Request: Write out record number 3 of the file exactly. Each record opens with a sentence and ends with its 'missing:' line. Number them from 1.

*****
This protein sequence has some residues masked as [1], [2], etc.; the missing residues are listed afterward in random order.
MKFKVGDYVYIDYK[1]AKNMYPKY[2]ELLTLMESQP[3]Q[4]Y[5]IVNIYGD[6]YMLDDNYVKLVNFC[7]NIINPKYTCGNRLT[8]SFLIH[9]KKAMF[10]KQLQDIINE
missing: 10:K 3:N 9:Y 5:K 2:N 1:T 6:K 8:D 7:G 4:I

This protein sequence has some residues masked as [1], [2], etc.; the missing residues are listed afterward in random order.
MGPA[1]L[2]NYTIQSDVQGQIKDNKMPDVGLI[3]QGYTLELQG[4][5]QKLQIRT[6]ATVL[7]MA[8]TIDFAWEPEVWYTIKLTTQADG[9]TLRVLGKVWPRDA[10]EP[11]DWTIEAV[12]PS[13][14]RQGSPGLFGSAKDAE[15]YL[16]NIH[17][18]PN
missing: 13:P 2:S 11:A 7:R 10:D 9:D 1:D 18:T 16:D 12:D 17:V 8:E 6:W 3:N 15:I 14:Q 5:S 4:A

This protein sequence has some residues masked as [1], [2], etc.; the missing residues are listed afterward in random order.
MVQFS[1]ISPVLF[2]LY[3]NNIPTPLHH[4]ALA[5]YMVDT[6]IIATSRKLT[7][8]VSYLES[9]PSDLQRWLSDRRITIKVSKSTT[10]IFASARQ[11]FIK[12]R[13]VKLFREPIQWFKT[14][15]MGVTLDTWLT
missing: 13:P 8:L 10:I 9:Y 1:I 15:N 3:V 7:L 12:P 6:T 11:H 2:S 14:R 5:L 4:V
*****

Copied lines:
This protein sequence has some residues masked as [1], [2], etc.; the missing residues are listed afterward in random order.
MVQFS[1]ISPVLF[2]LY[3]NNIPTPLHH[4]ALA[5]YMVDT[6]IIATSRKLT[7][8]VSYLES[9]PSDLQRWLSDRRITIKVSKSTT[10]IFASARQ[11]FIK[12]R[13]VKLFREPIQWFKT[14][15]MGVTLDTWLT
missing: 13:P 8:L 10:I 9:Y 1:I 15:N 3:V 7:L 12:P 6:T 11:H 2:S 14:R 5:L 4:V